The 9-valent HPV vaccine was designed for the purposes of expanding the past-designed quadrivalent vaccine coverage. Ruiz-Sternberg, in his study, focused on the efficacy, immunogenicity, and safety of the 9-valent HPV vaccine. This was a randomized, double-blinded, and controlled study using the qHPV vaccine to determine its immunogenicity, efficacy, and safety when used in women of age 16-26 years. Based on the study’s outcomes, the 9vHPV vaccine assisted in preventing HPV 31, 33, 45, 52, and 58 associated high-grade cervical, vulvar, and vaginal dysplasia (Ruiz-Sternberg et al., 2018). The outcome revealed 92.3 percent efficiency. The authors concluded that the 9vHPV vaccine is effective, immunogenic, and excellently tolerated by younger women, girls, and the boys from the Latin American ethnic groups.
Cervical cancer is higher in developing nations like Kenya and is linked rate of access to cancer prevention measures or services. HPV has increased, especially for individuals with HIV. Nevertheless, the possible effect of HPV immunization is not yet known. Liu et al. (2022) modeled health effects of the HPV vaccination from the perspective of HIV epidemiology. The authors adopted a validated compartmental transmission model of HIV and HPV to assess five situations of the nonavalent HPV immunization, single-age immunization of 10 years old girls at 90 percent coverage (Liu et al., 2022). The study's outcome shows that the model-age-cohort vaccination assists in reducing cancer rates by 75 percent.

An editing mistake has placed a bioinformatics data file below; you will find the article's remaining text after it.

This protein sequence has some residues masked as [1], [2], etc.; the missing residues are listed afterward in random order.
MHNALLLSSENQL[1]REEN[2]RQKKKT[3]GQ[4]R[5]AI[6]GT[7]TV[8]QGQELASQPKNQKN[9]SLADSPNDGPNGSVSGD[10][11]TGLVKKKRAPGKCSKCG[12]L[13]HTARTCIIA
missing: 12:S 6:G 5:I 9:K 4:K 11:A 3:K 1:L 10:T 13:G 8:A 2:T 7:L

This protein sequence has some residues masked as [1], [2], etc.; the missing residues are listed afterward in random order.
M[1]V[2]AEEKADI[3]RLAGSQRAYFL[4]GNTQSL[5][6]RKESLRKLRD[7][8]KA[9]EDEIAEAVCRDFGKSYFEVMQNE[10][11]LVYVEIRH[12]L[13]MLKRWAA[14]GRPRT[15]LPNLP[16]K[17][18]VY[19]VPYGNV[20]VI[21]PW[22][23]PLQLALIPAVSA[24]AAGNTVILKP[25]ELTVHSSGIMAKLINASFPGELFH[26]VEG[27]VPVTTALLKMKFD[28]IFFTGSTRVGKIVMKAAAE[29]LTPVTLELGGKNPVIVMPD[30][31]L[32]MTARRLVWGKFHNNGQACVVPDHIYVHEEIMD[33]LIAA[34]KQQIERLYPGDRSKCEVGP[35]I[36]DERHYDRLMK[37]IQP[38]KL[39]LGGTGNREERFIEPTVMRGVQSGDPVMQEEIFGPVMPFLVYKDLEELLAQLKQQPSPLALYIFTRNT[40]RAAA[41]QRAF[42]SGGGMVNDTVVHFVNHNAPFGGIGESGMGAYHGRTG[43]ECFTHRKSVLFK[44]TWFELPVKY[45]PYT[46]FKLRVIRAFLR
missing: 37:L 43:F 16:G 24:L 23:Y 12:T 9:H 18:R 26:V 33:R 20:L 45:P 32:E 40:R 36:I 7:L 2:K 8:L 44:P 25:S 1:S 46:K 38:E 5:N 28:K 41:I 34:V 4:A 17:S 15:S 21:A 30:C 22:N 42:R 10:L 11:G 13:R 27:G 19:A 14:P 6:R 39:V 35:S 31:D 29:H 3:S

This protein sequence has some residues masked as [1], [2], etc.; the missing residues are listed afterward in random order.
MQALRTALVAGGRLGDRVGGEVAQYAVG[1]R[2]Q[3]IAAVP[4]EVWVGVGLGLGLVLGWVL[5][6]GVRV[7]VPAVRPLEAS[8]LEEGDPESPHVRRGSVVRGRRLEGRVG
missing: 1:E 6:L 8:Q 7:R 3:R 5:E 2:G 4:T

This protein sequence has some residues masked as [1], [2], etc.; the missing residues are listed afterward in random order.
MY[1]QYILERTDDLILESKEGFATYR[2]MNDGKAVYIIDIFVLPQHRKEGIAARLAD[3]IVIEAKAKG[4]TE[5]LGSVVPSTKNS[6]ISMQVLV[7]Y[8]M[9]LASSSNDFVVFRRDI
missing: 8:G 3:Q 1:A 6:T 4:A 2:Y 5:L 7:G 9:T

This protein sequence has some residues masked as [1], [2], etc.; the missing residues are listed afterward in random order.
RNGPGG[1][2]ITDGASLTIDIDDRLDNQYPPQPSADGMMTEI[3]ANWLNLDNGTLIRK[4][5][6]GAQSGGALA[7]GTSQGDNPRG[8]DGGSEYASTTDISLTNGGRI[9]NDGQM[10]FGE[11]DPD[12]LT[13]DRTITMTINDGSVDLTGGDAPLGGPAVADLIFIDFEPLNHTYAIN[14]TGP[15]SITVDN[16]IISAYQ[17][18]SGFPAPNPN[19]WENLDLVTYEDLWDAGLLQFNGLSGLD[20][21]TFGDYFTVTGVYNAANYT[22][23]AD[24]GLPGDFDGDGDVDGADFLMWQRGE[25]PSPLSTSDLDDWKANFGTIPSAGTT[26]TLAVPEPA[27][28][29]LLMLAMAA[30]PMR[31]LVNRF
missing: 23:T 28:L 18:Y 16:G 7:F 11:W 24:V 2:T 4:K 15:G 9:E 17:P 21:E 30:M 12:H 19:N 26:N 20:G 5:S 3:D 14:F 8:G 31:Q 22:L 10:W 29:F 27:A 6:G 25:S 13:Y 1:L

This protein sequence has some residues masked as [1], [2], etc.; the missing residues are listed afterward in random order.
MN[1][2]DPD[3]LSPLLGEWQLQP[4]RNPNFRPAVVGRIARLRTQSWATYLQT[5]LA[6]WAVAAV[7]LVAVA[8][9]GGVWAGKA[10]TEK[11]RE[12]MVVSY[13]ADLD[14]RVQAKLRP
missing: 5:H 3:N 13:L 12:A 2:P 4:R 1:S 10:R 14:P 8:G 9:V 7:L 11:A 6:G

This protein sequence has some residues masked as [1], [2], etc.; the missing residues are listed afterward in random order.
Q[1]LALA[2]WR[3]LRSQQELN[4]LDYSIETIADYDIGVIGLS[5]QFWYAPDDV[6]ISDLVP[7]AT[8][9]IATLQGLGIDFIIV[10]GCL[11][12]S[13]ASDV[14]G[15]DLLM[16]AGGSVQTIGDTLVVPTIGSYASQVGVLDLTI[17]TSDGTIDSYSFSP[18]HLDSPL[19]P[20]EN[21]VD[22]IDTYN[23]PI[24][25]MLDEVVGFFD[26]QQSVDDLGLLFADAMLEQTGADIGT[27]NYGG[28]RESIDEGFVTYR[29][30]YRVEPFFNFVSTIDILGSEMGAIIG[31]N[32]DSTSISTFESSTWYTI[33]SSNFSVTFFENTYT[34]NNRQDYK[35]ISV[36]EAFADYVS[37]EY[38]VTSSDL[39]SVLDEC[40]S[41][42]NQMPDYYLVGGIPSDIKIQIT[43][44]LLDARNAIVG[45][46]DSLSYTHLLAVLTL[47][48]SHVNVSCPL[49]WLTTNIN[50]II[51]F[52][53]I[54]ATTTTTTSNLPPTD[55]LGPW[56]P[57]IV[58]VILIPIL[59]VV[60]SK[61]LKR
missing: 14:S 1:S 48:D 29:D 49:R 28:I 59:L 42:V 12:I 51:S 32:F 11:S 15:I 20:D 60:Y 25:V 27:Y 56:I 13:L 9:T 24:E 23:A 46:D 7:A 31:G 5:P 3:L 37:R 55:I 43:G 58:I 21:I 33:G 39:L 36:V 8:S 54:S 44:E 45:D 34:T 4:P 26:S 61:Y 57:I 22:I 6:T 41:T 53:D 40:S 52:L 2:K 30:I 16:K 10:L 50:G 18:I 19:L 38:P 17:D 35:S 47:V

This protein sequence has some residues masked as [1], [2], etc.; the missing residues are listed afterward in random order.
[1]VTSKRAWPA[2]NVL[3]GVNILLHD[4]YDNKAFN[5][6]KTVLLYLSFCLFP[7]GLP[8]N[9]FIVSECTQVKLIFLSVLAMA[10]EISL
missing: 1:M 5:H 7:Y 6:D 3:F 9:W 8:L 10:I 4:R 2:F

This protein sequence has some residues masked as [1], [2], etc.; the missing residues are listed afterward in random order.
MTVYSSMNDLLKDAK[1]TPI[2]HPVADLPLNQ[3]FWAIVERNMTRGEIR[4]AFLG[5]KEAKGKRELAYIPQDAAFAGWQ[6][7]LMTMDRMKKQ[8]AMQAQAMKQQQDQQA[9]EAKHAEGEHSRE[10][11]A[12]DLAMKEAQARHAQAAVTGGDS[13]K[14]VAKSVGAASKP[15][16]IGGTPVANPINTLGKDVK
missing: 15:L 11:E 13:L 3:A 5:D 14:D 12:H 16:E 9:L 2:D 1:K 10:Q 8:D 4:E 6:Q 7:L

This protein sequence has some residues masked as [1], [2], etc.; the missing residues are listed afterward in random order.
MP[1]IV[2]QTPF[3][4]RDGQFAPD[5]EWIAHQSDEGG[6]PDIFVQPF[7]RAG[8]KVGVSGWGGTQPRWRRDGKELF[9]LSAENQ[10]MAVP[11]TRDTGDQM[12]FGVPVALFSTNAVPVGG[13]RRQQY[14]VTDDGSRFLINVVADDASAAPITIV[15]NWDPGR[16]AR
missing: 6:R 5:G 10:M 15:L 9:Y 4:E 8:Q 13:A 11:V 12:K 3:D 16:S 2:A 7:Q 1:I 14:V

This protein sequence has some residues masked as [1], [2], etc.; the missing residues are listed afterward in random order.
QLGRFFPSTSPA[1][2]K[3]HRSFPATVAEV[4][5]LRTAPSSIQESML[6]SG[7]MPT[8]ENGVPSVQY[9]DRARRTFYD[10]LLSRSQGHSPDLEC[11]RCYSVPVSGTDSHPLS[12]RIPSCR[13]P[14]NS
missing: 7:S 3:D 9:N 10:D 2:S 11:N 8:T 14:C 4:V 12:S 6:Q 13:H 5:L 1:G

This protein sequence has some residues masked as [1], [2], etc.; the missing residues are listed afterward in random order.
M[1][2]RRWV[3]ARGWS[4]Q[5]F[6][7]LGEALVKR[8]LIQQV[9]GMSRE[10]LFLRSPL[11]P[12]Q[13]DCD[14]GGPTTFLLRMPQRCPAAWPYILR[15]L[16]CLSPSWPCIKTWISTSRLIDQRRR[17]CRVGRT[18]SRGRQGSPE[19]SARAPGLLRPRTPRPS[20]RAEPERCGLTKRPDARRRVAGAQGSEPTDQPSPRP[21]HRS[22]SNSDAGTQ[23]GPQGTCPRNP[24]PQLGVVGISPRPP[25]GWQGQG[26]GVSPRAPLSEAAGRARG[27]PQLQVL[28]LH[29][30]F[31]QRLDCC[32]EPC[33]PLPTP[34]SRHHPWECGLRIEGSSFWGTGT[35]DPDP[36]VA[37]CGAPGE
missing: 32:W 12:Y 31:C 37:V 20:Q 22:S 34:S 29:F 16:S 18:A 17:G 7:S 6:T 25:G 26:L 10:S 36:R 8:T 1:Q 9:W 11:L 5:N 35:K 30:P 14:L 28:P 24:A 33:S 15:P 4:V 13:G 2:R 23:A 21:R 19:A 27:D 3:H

Vaccines against HPV are essential in the control of this disease amongst nations from the low- or middle-income regions where the disease is more common. Nevertheless, there have been few data from these organizations concerning the effect of the program on HPV incidences Machalek et al. (2022). For the low and middle-income nations, the presently proposed two-dose schedule is challenging to provide at scale. Therefore, there is increased interest in a single-dose program.
Based on the evidence presented in the literature review, it is clear that the HPV vaccination program is effective in preventing cervical cancer disease, hence reducing the rates of infections among individuals. The HPV vaccine (Gardasil-9,9vHPV) helps in protecting individuals of ages 9 to 45 years against the illnesses caused by nine categories of HPV. This implies that the selected population in this proposed capstone project is highly likely to benefit from this evidence-based intervention.